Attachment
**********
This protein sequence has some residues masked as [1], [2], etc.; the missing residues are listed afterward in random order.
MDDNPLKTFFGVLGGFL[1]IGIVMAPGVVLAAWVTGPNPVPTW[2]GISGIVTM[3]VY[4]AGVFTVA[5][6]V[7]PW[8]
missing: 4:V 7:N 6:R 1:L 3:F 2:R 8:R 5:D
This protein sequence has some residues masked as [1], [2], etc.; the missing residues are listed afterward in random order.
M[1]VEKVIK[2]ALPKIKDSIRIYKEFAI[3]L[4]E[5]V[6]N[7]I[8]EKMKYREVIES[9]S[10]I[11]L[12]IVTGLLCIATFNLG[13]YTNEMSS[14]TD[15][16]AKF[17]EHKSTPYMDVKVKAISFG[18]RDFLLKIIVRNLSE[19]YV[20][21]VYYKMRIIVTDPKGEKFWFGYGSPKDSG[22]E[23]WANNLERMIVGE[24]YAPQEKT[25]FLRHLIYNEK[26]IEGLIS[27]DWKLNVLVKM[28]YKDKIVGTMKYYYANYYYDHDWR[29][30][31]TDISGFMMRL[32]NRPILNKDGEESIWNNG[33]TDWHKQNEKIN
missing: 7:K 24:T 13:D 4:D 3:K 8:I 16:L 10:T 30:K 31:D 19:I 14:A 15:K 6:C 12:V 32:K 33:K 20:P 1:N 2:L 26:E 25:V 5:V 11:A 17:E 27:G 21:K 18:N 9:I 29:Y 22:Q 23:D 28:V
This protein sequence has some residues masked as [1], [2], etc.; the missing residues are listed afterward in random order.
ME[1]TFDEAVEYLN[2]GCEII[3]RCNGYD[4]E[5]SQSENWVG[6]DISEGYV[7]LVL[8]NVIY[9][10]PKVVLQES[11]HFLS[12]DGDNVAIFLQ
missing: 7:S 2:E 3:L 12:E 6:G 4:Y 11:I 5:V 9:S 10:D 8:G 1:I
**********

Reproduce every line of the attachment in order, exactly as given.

This protein sequence has some residues masked as [1], [2], etc.; the missing residues are listed afterward in random order.
MDDNPLKTFFGVLGGFL[1]IGIVMAPGVVLAAWVTGPNPVPTW[2]GISGIVTM[3]VY[4]AGVFTVA[5][6]V[7]PW[8]
missing: 4:V 7:N 6:R 1:L 3:F 2:R 8:R 5:D
This protein sequence has some residues masked as [1], [2], etc.; the missing residues are listed afterward in random order.
M[1]VEKVIK[2]ALPKIKDSIRIYKEFAI[3]L[4]E[5]V[6]N[7]I[8]EKMKYREVIES[9]S[10]I[11]L[12]IVTGLLCIATFNLG[13]YTNEMSS[14]TD[15][16]AKF[17]EHKSTPYMDVKVKAISFG[18]RDFLLKIIVRNLSE[19]YV[20][21]VYYKMRIIVTDPKGEKFWFGYGSPKDSG[22]E[23]WANNLERMIVGE[24]YAPQEKT[25]FLRHLIYNEK[26]IEGLIS[27]DWKLNVLVKM[28]YKDKIVGTMKYYYANYYYDHDWR[29][30][31]TDISGFMMRL[32]NRPILNKDGEESIWNNG[33]TDWHKQNEKIN
missing: 7:K 24:T 13:D 4:D 3:K 8:I 16:L 10:T 30:K 31:D 19:I 14:A 15:K 6:C 12:V 32:K 33:K 20:P 1:N 2:L 26:E 25:V 5:V 11:A 17:E 27:G 21:K 18:N 9:I 29:Y 22:Q 23:D 28:V
This protein sequence has some residues masked as [1], [2], etc.; the missing residues are listed afterward in random order.
ME[1]TFDEAVEYLN[2]GCEII[3]RCNGYD[4]E[5]SQSENWVG[6]DISEGYV[7]LVL[8]NVIY[9][10]PKVVLQES[11]HFLS[12]DGDNVAIFLQ
missing: 7:S 2:E 3:L 12:E 6:G 4:Y 11:I 5:V 9:S 10:D 8:G 1:I